The study of words and actions, written about and by people who lived many years ago in a faraway land with a different language and symbolic structure, has inherent difficulties, as has been shown by biblical hermeneutic research. To understand the origins of Christianity, I must be cognizant about first century Palestinian Jewish cultural conditions, as well as my own biases. I need to avoid projecting my own experiences and prejudices on documents written thousands of years ago. Can I ever really fully understand the men and women of the Mediterranean area who lived over two thousand years ago? I can try. Fortunately, a few of these early followers of Jesus, among the elite literate well educated of their time, left some sparse written evidence. Their cosmology, their economics, and their sociology are not mine. I must be aware of this from the start.
“In the one hundred seventieth year, the yoke of the gentiles was removed from Israel. The people began to write in their documents and contracts.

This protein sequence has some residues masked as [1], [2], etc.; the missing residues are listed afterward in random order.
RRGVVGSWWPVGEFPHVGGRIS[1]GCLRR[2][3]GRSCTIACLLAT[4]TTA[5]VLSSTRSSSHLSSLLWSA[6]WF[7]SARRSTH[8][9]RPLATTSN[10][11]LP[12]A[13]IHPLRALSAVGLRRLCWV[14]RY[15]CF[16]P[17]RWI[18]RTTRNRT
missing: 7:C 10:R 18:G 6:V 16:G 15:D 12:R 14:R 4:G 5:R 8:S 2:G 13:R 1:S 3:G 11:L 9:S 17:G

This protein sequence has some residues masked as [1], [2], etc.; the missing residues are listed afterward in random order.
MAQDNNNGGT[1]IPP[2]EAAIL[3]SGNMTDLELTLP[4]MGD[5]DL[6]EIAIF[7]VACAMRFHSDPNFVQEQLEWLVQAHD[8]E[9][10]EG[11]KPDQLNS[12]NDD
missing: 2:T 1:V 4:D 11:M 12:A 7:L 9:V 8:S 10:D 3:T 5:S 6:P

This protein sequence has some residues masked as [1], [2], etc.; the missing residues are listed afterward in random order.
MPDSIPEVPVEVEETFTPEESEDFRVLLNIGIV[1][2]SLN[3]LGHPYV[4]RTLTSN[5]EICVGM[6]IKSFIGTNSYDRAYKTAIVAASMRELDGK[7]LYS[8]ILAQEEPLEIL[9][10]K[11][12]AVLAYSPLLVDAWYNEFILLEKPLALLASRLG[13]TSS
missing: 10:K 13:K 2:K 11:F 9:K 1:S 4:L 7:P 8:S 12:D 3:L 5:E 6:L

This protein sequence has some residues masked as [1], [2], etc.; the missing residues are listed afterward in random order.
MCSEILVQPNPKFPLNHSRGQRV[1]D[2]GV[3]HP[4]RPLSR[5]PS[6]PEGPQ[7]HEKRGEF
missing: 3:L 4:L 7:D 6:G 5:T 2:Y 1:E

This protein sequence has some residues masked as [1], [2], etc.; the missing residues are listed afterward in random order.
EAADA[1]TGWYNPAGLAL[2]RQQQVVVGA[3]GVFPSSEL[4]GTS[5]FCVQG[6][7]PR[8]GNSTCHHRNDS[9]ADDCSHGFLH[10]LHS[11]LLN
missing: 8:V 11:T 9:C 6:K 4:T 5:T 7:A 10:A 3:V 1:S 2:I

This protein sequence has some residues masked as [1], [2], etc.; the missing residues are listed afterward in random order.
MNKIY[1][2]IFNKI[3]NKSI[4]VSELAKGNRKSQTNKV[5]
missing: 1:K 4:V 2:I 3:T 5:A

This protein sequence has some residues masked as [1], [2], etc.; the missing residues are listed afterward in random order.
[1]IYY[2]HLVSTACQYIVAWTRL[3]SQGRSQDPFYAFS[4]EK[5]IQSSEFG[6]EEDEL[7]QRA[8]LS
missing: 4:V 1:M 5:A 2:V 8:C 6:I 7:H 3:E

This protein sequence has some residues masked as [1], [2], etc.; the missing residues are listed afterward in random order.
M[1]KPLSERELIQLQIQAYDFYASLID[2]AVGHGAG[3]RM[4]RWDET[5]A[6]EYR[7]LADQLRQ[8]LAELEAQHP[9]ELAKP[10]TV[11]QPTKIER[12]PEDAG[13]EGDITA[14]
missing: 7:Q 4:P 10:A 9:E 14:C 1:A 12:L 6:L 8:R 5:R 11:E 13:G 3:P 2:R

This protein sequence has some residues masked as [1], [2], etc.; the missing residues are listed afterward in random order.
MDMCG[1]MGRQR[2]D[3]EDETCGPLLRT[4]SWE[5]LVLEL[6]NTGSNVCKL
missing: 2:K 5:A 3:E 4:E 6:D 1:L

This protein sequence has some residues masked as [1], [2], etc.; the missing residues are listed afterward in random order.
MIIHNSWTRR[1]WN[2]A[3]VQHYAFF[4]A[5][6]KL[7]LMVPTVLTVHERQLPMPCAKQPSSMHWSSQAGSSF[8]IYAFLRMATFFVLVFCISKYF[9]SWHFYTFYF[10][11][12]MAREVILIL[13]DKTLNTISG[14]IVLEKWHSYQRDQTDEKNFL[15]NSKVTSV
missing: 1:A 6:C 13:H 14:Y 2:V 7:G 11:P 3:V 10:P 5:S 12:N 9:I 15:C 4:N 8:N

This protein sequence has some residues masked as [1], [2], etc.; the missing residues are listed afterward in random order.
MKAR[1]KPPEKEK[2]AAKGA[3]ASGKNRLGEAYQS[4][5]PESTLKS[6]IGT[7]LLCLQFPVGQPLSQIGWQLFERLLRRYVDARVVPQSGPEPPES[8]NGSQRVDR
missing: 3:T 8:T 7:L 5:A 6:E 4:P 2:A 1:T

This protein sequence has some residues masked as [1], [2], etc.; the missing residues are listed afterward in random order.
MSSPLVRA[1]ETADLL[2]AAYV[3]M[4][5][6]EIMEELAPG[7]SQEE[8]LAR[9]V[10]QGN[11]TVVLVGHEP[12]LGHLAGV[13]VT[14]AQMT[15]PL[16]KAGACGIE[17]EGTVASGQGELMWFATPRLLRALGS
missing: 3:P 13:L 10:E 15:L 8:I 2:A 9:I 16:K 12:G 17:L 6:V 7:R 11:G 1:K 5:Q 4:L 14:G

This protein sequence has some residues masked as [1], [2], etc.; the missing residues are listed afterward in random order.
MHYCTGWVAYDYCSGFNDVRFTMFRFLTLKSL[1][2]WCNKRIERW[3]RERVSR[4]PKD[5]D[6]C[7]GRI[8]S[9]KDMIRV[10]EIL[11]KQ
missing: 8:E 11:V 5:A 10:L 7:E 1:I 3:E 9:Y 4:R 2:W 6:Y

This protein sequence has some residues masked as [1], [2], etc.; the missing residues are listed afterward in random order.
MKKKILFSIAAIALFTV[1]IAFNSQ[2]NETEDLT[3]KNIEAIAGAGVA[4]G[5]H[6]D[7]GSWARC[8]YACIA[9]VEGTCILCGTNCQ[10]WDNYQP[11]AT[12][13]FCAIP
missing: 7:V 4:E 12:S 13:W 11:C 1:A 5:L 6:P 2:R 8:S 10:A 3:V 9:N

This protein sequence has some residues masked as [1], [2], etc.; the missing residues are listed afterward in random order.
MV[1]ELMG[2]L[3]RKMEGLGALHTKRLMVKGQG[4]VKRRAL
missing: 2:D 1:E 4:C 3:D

‘In the first year of Simon,
The great high priest and commander and leader of the Jews.’
Finally, in 142 BCE, the Jewish nation had independence after a 25-30 year struggle. They had a new calendar that began with the first year of Simon, the high priest and leader of the Jews, and not the first year of the Greek empire that now was in its 167th year. This was the new era that replaced the ending Seleucid era that had begun in 311 or 305 BCE under King Seleucus I.